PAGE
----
It seems like while Cisco always supports lots of security protocols, it’s a horrible world of acronyms… and I work in a horrible world of acronyms.
I did get PEAP going, finally. Prerequisites: IAS installed, with the remote access policy set to grant and ‘EAP Method’ on the Authentication tab of the Profile allowing PEAP. Best install MSCEP too.
Note that getting certificates and password working for amount to: ‘EAP Methods:’ set only the PEAP type. Edit that. On the EAP Types here, Add both ‘Smart Card or other certificate’ and ‘Secured Password’. I have Smart Card or other certificate first. Don’t worry much about ‘Fast Reconnect‘ unless you’re using multiple APs, in which I hope you have a better idea of what’s going on than me.
First, set the time. I couldn’t find ntp supoprt so use the ‘clock set’ command and set the time. After some debugging trying to get certificates working with MSCEP, I figured out that it wasn’t accepting the certificate because it thought it was 2002, and thus the certs weren’t valid yet. Make sure you set up the correct summer-time, heh. My time config as well, set in global configuration mode:
clock timezone PST -8
clock summer-time PDT recurring 2 Sun Mar 2:00 1 Sun Nov 2:00
clock save interval 12
On that note, if you’re having trouble with certificates, this should help, as I was just getting “% Error in saving certificate: status = FAIL” until I set the following:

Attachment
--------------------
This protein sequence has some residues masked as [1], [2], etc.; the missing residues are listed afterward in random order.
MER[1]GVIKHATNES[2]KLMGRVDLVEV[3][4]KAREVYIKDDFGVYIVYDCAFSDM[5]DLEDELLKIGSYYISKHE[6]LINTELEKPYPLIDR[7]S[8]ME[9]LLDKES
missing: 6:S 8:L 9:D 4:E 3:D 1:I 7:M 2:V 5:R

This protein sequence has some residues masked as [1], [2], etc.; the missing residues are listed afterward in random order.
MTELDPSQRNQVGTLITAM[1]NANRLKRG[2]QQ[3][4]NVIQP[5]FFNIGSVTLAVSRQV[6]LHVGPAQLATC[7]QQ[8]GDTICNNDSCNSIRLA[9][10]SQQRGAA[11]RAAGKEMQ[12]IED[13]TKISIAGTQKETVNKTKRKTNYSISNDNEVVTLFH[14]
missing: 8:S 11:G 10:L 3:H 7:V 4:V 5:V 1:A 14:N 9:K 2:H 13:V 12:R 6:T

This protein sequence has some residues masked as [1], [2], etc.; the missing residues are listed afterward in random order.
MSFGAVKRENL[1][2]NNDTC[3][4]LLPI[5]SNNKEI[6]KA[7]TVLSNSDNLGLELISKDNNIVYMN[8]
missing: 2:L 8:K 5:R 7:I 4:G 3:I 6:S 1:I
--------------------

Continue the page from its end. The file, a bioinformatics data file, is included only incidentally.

debug crypto verbose
There are more debug crypto commands too, some helped, some were just too verbose. This was probably the best cisco reference. This was useful in troubleshooting, as well as the event logs on the IAS server, which showed the wrong usernames and such. In one case my laptop, which isn’t in the domain, was sending ‘LAPTOPNAME\localuser’ without asking me, go to the wireless card, properties, ‘Wireless Networks’ tab, click on the AP profile, properties, Authentication tap, Enable 802.1x, Set EAP type to PEAP, properties. At the bottom under ‘Select Authentication Model’ choose ‘smart card or other certificate’ or ‘Secured Password’ then configure, both have a check box about asking you for a username or not.
I came into all of this half-configured, so theres probably more to it but hopefully I saved some people some troubleshooting.
As a side note, don’t delete these, heh:
aaa authentication login default local
aaa authorization exec default local
Removing the later while cleaning up was letting me login but was dropping me into level 1 access and giving me “% Error in authentication.” when I tried to enable. I was trying to clean up because there were piles of different authentication methods from previous attempts of multiple people to get this going.
Figured out NTP, heh, ‘sntp server ipaddress’ in global config mode and ‘show sntp’ in exec mode.
Also ended up switching to WPA2 as Vista wasn’t liking the WEP and I really couldn’t tell why. Unfortunately this also means that XP needs the WPA2 patch. Ended up with this:
dot11 ssid YOURSSID
authentication open eap YOURGROUPNAME
authentication network-eap YOURGROUPNAME
authentication key-management wpa
encryption mode ciphers aes-ccm tkip
! snip some default stuff
aaa group server radius YOURGROUPNAME
server RADIUSIP auth-port 1645 acct-port 1646
radius-server host RADIUSIP auth-port 1645 acct-port 1646 key 7 YOURSECRET
This is a good place to start.